As augmented reality continues its march into the workplace, new tools are emerging to integrate collaboration and visualization tools into virtual and augmented reality.
One application, which recently launched on both iOS and Android, is DOTTY, which provides three-dimensional visualization tools for augmented reality viewers.
Recently accepted into the Plug and Play [Internet of Things] accelerator, Dotty is in talks with several retailers about use cases for its visualization tools for augmented reality platforms.
The company’s first big rollout is an integration with TurboSquid, the three-dimensional image library. “We are working with TurboSquid to convert their library into AR and VR,” says Dotty co-founder Ajay Shah. “We can take any platform and convert it into AR. That’s really what’s going to take AR to the next level.”
Dotty began as a 3D printing insole company in the same vein as Sols, and was trying to beat that company at its own game. In 2014, the company signed an agreement in Oakley and began its pivot from 3D printing to 3D visualization.
Shah met his co-founders at the University of Wollongong in Australia. Wesley McCombe and co-founder Russell Considine were both working on visualization and networking technologies who went on to have careers with Royal Dutch Shell and Itron (respectively). The three came together to work on the 3D printing business to take advantage of the perceived opportunity in the market.
That initial contract was to layer different sunglasses onto scanned images of customers’ faces, scaling the sunglasses to fit in a “try before you buy” feature. Now, however, the company has much bigger aspirations.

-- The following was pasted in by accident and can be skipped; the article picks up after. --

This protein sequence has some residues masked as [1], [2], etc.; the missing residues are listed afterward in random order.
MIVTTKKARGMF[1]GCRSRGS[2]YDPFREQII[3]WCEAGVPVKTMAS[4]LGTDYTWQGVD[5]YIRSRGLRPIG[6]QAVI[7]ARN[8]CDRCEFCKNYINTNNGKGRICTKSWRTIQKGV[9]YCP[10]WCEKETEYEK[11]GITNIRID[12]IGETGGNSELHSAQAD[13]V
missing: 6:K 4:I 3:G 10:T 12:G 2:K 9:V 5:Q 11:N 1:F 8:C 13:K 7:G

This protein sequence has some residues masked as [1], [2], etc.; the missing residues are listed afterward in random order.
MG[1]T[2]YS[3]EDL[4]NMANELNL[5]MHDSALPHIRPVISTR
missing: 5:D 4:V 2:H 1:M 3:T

“Every other augmented reality company talks about it as putting furniture into your home,” says Shah. “We break things down from complex systems so that the technology can be used for training and teaching on site.”
It’s a market that’s attracted a number of players including Upskill (the former APX Labs), and the Israeli company Cimagine (which was bought by Snap last year).
On the hardware side, Dotty has sewed up a partnership with Osterhout Design Group, the (eye)wearable manufacturer which raised $58 million last year in a deal led by 21st Century Fox.
“3D viewing in augmented reality is a key use case for ODG smartglasses in the enterprise, and DOTTY’s software is helping to push boundaries and offer customers a new way to work in 3D by enabling collaboration in AR from wherever you are located,” said Pete Jameson, ODG COO. “We are excited to offer DOTTY in our App store and to make innovative hardware-software solutions available to those wanting advanced, collaborative 3D visualization tools on our glasses.”
Shah sees uses for his software everywhere there’s a remote workforce or a fella on a factory floor. Or even at places like a magic kingdom.
“An entertainment company has employees at theme parks who are specialized repair people for when something breaks down,” he says. “You can build processes and protocols to fix these maintenance issues, and use a lower pay grade (or skilled employee) to do the maintenance on site.